As I was considering my own possible martyrdom and wrestling with an encroaching fear, I went to the Scriptures to again find God’s assurance and peace. Again, 2 Timothy 3:12:

Indeed, all who desire to live godly in Christ Jesus will be persecuted.

We will all be persecuted, but we will not all be persecuted in the same way.

Some of those who desire to live godly in Christ Jesus will be martyred as they persevere to the end. They will experience the first resurrection (Revelation 20:4-6) and will be among the dead in Christ who will rise first (1 Thessalonians 4:16) in the Resurrection. Their persecution was unto death.

And some of those who desire to live godly in Christ Jesus will die before the Resurrection but will not die as martyrs. They persevered to the end, but they were not killed for their faith. They will experience the first resurrection (Revelation 20:4-6) and will be among the dead in Christ who will rise first (1 Thessalonians 4:16) in the Resurrection. Their persecution was not unto death.

And some of those who desire to live godly in Christ Jesus will be alive and remain until the coming of the Lord (1 Thessalonians 4:15, 17). They will persevere to the end and, in the Resurrection, will not precede those who have fallen asleep. Instead, they will be changed (i.e., glorified; 1 Corinthians 15:51-52) in the Resurrection. Their persecution was not unto death.

Those are the three possible outcomes for the true believer, and they all three end in heaven. If we persevere to the end, our eternity will be glorious.

SDG                 rmb                 9/4/2021                     #431

Sheep among wolves (Matthew 10:16)

The world today is an increasingly wicked place. At least that is what I feel. Now whenever I go out into the fray, so to speak, there is a faint but tangible sense of malice and of threat. The environment is hostile, and that hostility is caused by a growing wickedness, and I have begun to feel the feelings of the hunted. And no, I don’t think claims of my own paranoia are well-founded. Rather, I believe I utter words of sober truth (Acts 26:25). Satan has been released from the abyss (Revelation 20:7) and the man of lawlessness (2 Thessalonians 2:3), although not yet officially revealed, is furiously working his campaign of destruction. Wickedness and overt transgression are everywhere rampant and are spreading like an aggressive cancer. And so, I ponder how I, as a disciple of Jesus and as a child of God, should respond to all this.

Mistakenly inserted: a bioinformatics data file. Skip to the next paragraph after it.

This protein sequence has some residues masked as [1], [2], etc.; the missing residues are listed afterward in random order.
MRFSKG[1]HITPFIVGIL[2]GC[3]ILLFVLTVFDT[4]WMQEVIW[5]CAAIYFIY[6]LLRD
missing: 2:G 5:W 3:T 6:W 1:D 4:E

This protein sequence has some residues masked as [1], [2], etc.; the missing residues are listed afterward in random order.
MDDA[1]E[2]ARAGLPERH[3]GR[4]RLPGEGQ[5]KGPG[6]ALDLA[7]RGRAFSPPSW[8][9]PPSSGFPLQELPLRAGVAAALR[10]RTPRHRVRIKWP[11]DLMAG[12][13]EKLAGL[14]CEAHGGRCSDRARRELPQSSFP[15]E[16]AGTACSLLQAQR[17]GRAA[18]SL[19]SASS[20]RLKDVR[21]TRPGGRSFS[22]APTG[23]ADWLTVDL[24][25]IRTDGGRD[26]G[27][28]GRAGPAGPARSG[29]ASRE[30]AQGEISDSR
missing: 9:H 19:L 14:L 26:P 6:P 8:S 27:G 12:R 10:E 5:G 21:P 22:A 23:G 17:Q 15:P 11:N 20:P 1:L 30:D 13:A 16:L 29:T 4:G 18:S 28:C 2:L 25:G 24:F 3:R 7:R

The Lord Jesus Himself gave His disciples instructions about this, for He knew what was to come.

“Behold, I send you out as sheep in the midst of wolves; so be shrewd as serpents and innocent as doves.” – Jesus in Matthew 10:16

If I occasionally feel hunted by the evil of our day, what did Jesus’ first disciples feel when Jesus gave them this picture? Here is a picture of sheep among wolves. Sheep are defenseless animals. They cannot run well. They cannot fight at all. They are remarkably un-clever, and they die fairly easily. Wolves, on the other hand, are vicious predators who travel in packs to conquer their prey. They are smart and strong and fast with a mouth full of sharp teeth designed to rip apart the flesh of their prey. A picture of sheep in the midst of wolves is a story that will not have a happy ending for the sheep. And yet this is the picture Jesus gives His followers.

But Jesus also gives His followers instructions for what to do when they find themselves in this seemingly hopeless situation. “Be shrewd (prudent; practically wise) as serpents and innocent as doves.” In other words, realize that the world is full of wolves, and that they would like nothing better than to destroy you. But also know that the Lord is there to protect you. He is the Good Shepherd (John 10:11) and will defend you from the wolves. Since the world is full of wolves, live wisely. Since you are a defenseless sheep, live wisely so that you can proclaim Christ’s excellencies (1 Peter 2:9) as long as possible. By all means, avoid spending a lot of time in wolf dens! When you as the sower go out to sow (Matthew 13:3), be alert for wolves at the edges of the field.